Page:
Dr. Paul Auerbach is the world's leading outdoor health expert. His blog offers tips on outdoor safety and advice on how to handle wilderness emergencies.See all posts »
Swelling at Altitude
What is the swelling of the face, hands, and feet that sometimes occurs with trekking at high altitude? Is it serious? Should it be treated with diuretics ("water pills," that mobilize fluid from the body and increase urination)?
This problem is more frequently seen in women. If I were to hear that a woman suffered from this sort of swelling on a trek to high altitude, I would ask the following questions: 1) How old are you? If you still are having menstrual periods, do you have swelling on a regular basis at a particular point in your cycle? 2) Do you have any chronic illnesses, disease, or other medical conditions? 3) Were you taking any new medications when you noticed an episode of swelling? 4) Do you take any medications on a regular basis? 5) Have you ever had any heart conditions, particularly a heart attack or heart failure ("congestive heart failure")? 6) At what altitude were you hiking? 7) Were you carrying a backpack? If so, how heavy was it? 8) Is the swelling confined to your legs and feet? 9) Did the swelling resolve spontaneously? did you treat this swelling? How did you treat it? Was the treatment successful?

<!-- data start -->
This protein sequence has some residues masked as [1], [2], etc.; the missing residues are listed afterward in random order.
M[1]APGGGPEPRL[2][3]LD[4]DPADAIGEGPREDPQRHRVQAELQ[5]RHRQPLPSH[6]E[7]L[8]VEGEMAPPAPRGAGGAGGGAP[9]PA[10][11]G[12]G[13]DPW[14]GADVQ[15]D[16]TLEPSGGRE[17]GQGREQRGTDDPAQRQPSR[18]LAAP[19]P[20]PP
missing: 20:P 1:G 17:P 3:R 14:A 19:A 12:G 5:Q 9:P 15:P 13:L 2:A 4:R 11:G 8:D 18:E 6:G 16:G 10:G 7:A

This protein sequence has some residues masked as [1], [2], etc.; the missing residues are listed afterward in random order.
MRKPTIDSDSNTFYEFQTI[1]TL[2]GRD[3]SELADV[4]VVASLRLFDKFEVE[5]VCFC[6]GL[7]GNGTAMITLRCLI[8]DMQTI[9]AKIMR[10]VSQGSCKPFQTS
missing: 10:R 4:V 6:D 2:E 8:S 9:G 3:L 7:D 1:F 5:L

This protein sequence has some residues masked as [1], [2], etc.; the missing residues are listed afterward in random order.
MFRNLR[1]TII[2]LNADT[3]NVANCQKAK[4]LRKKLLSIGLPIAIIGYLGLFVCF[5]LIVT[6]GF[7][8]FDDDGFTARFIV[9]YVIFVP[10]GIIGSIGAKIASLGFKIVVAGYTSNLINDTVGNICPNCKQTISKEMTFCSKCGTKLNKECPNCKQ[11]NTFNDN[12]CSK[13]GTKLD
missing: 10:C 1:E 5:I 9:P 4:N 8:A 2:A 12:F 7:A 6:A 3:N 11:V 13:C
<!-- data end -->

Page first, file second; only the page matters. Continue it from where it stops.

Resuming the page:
Swelling of the arms and face may be due to exercise, or to a combination of exercise and a tightly-strapped (onto the carrying individual) backpack that decreases the return of fluid through the veins and lymphatic system. Sometimes an imbalance of fluid and electrolytes can contribute to swelling. Heath failure can cause swelling(more common in the legs and feet), as can the side effects of certain drugs.Some women retain flud at certain times during their menstrual cycles. Unless the fluid retained in the face and arms causes a physical problem, such as difficult vision from puffiness around the eyes, or difficulty using fingers for fine manipulations, making an active attempt to get rid of the fluid is probably not necessary. Diuretics ("fluid pills") that increase urination will remove water from the body, but may cause dehydration, particularly during times of great exertion.
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